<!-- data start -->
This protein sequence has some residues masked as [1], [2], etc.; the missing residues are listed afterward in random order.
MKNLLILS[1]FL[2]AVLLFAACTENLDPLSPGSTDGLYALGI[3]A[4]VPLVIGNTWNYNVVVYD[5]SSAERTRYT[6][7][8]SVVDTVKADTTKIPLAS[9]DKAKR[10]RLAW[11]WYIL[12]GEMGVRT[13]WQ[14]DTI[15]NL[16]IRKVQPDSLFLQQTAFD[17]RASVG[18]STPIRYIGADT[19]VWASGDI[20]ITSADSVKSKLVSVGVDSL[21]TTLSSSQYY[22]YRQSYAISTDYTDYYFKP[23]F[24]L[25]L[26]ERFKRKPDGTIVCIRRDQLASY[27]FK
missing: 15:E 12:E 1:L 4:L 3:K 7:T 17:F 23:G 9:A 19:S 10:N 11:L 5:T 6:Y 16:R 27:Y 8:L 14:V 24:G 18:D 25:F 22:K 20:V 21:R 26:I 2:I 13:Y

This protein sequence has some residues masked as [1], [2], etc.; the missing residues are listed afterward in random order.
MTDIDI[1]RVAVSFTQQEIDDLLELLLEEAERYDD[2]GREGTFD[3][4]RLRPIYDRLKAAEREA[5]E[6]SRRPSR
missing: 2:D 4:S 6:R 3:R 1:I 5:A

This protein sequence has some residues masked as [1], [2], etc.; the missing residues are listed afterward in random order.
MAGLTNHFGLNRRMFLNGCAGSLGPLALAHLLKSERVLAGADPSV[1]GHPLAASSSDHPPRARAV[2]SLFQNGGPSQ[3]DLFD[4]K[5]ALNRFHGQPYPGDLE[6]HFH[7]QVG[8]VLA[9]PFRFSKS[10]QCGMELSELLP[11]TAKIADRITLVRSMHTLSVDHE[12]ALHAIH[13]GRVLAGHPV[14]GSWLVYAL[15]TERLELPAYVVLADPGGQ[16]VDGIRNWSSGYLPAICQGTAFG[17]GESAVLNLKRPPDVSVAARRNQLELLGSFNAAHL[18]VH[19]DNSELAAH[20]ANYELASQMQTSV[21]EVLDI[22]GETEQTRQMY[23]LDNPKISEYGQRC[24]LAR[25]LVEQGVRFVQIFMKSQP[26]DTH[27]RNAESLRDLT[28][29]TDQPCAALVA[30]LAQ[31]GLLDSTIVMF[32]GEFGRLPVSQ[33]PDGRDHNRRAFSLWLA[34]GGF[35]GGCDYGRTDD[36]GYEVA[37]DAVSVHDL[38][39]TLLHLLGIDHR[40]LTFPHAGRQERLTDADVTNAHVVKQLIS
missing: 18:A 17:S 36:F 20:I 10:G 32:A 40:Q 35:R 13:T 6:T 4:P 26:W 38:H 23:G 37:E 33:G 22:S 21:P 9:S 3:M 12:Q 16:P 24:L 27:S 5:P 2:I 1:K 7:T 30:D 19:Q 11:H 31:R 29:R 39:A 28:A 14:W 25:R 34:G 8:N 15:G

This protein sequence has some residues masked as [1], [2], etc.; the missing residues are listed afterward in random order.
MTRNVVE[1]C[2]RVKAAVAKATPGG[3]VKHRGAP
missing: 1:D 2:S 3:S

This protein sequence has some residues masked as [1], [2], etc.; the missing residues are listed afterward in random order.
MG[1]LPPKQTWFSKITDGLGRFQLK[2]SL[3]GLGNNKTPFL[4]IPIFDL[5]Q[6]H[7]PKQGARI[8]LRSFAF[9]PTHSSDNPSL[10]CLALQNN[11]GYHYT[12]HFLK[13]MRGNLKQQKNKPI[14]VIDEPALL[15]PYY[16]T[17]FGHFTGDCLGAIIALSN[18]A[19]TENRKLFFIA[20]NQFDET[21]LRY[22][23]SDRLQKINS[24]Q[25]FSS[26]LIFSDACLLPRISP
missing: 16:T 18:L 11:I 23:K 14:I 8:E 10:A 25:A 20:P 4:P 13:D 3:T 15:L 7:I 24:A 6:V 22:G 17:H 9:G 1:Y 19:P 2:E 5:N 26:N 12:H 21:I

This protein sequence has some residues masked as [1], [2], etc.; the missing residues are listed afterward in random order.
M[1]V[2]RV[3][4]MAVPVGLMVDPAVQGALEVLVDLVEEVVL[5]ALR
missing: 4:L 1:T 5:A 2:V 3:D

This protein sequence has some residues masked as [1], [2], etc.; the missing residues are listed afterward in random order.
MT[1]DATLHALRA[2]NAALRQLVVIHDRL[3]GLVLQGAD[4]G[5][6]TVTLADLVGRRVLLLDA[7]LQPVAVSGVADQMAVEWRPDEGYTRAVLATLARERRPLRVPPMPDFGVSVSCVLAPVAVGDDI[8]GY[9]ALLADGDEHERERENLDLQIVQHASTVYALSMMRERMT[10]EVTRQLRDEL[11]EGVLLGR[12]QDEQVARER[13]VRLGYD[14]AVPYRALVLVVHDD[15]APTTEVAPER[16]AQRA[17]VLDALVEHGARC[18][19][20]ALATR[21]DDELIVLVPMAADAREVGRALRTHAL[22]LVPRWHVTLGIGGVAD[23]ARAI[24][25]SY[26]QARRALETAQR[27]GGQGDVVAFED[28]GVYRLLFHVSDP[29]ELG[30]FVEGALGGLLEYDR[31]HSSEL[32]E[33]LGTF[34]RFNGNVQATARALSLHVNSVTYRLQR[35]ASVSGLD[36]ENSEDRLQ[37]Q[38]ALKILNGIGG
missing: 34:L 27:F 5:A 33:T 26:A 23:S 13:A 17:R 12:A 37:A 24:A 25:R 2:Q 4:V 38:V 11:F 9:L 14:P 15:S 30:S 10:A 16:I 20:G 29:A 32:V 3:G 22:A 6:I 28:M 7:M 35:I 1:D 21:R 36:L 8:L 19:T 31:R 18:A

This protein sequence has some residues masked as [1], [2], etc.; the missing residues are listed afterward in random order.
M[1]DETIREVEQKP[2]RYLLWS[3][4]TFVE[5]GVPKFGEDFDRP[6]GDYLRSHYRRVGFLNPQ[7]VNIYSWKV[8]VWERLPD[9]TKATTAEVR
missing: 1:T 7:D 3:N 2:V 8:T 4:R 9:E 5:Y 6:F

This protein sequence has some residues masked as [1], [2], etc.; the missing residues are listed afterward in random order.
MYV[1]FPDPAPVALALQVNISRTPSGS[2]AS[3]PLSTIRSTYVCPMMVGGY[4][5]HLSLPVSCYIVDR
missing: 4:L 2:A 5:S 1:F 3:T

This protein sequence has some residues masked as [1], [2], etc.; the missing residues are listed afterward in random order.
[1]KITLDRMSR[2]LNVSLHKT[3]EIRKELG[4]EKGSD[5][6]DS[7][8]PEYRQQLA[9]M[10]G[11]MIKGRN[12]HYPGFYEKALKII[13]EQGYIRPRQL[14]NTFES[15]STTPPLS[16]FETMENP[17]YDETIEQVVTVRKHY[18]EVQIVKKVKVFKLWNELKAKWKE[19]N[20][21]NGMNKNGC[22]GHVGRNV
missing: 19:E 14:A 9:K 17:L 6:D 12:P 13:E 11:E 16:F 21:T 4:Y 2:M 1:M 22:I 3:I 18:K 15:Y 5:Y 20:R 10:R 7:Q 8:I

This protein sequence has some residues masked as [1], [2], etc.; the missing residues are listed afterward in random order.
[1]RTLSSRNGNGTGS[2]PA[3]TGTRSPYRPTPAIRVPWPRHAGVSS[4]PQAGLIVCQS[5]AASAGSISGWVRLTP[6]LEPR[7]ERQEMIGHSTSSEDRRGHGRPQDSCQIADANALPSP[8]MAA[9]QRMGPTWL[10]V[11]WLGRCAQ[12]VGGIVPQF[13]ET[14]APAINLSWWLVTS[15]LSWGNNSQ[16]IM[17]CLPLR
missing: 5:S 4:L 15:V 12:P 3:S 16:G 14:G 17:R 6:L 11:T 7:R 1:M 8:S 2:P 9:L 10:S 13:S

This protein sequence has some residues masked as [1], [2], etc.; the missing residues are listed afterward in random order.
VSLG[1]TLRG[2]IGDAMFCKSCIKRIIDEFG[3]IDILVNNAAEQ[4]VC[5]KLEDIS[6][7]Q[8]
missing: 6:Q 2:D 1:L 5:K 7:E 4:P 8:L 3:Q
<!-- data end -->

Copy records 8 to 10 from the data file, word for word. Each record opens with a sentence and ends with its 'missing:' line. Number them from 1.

This protein sequence has some residues masked as [1], [2], etc.; the missing residues are listed afterward in random order.
M[1]DETIREVEQKP[2]RYLLWS[3][4]TFVE[5]GVPKFGEDFDRP[6]GDYLRSHYRRVGFLNPQ[7]VNIYSWKV[8]VWERLPD[9]TKATTAEVR
missing: 1:T 7:D 3:N 2:V 8:T 4:R 9:E 5:Y 6:F

This protein sequence has some residues masked as [1], [2], etc.; the missing residues are listed afterward in random order.
MYV[1]FPDPAPVALALQVNISRTPSGS[2]AS[3]PLSTIRSTYVCPMMVGGY[4][5]HLSLPVSCYIVDR
missing: 4:L 2:A 5:S 1:F 3:T

This protein sequence has some residues masked as [1], [2], etc.; the missing residues are listed afterward in random order.
[1]KITLDRMSR[2]LNVSLHKT[3]EIRKELG[4]EKGSD[5][6]DS[7][8]PEYRQQLA[9]M[10]G[11]MIKGRN[12]HYPGFYEKALKII[13]EQGYIRPRQL[14]NTFES[15]STTPPLS[16]FETMENP[17]YDETIEQVVTVRKHY[18]EVQIVKKVKVFKLWNELKAKWKE[19]N[20][21]NGMNKNGC[22]GHVGRNV
missing: 19:E 14:A 9:K 17:L 6:D 12:P 13:E 11:E 16:F 21:T 4:Y 2:M 1:M 22:I 3:I 18:K 15:Y 5:Y 20:R 10:R 7:Q 8:I